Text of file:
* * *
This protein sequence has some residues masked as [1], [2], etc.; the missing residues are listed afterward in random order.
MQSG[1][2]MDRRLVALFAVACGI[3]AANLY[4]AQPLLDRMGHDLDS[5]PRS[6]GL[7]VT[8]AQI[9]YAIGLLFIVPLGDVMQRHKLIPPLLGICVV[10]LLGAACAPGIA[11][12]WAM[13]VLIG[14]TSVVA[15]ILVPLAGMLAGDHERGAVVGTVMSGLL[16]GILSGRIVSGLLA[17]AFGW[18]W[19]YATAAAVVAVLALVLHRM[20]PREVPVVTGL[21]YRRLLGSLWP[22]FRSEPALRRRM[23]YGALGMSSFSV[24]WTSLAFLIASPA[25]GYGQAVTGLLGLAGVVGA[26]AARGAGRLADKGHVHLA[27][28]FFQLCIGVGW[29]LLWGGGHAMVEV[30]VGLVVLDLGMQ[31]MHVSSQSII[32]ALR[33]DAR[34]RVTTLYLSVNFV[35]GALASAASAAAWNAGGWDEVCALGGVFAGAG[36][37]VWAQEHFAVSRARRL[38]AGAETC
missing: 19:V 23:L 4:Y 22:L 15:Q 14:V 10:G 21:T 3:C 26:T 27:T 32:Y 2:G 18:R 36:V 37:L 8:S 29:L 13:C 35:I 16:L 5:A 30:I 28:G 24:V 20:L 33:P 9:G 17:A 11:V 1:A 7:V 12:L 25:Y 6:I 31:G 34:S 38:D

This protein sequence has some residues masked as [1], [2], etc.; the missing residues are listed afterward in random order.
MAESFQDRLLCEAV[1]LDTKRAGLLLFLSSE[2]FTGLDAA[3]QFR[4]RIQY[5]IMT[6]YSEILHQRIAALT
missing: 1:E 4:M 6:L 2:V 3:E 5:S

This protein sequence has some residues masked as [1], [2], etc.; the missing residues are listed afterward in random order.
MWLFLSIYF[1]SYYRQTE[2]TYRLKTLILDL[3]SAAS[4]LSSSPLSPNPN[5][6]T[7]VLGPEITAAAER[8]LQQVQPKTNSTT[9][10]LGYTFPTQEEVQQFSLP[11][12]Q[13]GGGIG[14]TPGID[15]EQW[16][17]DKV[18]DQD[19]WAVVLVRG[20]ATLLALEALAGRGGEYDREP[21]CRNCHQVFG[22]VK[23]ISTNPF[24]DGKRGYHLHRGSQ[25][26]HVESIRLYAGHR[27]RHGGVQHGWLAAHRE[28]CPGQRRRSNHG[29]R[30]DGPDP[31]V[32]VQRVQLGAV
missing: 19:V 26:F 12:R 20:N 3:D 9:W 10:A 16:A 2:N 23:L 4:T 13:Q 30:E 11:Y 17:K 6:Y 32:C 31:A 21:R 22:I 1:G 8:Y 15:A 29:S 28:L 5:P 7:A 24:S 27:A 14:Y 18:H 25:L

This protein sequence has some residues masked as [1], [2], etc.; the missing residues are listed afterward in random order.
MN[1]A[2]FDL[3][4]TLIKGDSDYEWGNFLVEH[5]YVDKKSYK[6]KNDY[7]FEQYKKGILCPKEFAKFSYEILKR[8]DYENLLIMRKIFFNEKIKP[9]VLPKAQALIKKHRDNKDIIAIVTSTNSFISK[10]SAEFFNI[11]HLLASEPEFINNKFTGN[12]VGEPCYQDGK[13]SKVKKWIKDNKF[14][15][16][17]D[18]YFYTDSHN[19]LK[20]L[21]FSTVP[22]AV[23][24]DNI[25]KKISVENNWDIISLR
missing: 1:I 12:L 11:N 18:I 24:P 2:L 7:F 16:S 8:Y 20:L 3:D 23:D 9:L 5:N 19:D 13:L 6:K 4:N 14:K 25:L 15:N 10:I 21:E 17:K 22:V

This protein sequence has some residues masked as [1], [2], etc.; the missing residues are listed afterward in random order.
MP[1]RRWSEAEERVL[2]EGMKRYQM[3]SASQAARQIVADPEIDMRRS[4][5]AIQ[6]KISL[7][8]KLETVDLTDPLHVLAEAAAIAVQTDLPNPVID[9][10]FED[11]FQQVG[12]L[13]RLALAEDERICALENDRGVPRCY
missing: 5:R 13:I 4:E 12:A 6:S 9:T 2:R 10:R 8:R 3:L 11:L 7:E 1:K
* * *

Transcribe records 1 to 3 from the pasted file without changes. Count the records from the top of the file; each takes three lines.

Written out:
This protein sequence has some residues masked as [1], [2], etc.; the missing residues are listed afterward in random order.
MQSG[1][2]MDRRLVALFAVACGI[3]AANLY[4]AQPLLDRMGHDLDS[5]PRS[6]GL[7]VT[8]AQI[9]YAIGLLFIVPLGDVMQRHKLIPPLLGICVV[10]LLGAACAPGIA[11][12]WAM[13]VLIG[14]TSVVA[15]ILVPLAGMLAGDHERGAVVGTVMSGLL[16]GILSGRIVSGLLA[17]AFGW[18]W[19]YATAAAVVAVLALVLHRM[20]PREVPVVTGL[21]YRRLLGSLWP[22]FRSEPALRRRM[23]YGALGMSSFSV[24]WTSLAFLIASPA[25]GYGQAVTGLLGLAGVVGA[26]AARGAGRLADKGHVHLA[27][28]FFQLCIGVGW[29]LLWGGGHAMVEV[30]VGLVVLDLGMQ[31]MHVSSQSII[32]ALR[33]DAR[34]RVTTLYLSVNFV[35]GALASAASAAAWNAGGWDEVCALGGVFAGAG[36][37]VWAQEHFAVSRARRL[38]AGAETC
missing: 19:V 23:L 4:Y 22:L 15:Q 14:V 10:G 21:T 3:C 26:T 27:T 32:Y 2:G 18:R 36:V 37:L 8:S 29:L 13:C 35:I 16:L 5:A 30:I 28:G 24:V 20:L 33:P 9:G 17:A 11:V 1:A 7:V 12:L 25:Y 6:I 31:G 34:S 38:D

This protein sequence has some residues masked as [1], [2], etc.; the missing residues are listed afterward in random order.
MAESFQDRLLCEAV[1]LDTKRAGLLLFLSSE[2]FTGLDAA[3]QFR[4]RIQY[5]IMT[6]YSEILHQRIAALT
missing: 1:E 4:M 6:L 2:V 3:E 5:S

This protein sequence has some residues masked as [1], [2], etc.; the missing residues are listed afterward in random order.
MWLFLSIYF[1]SYYRQTE[2]TYRLKTLILDL[3]SAAS[4]LSSSPLSPNPN[5][6]T[7]VLGPEITAAAER[8]LQQVQPKTNSTT[9][10]LGYTFPTQEEVQQFSLP[11][12]Q[13]GGGIG[14]TPGID[15]EQW[16][17]DKV[18]DQD[19]WAVVLVRG[20]ATLLALEALAGRGGEYDREP[21]CRNCHQVFG[22]VK[23]ISTNPF[24]DGKRGYHLHRGSQ[25][26]HVESIRLYAGHR[27]RHGGVQHGWLAAHRE[28]CPGQRRRSNHG[29]R[30]DGPDP[31]V[32]VQRVQLGAV
missing: 19:V 26:F 12:R 20:N 3:D 9:W 10:A 16:A 2:N 23:L 4:T 13:Q 30:E 11:Y 17:K 6:Y 32:C 31:A 21:R 22:I 1:G 8:Y 15:A 29:S 28:L 5:P 7:A 24:S 27:A 14:Y 18:H 25:L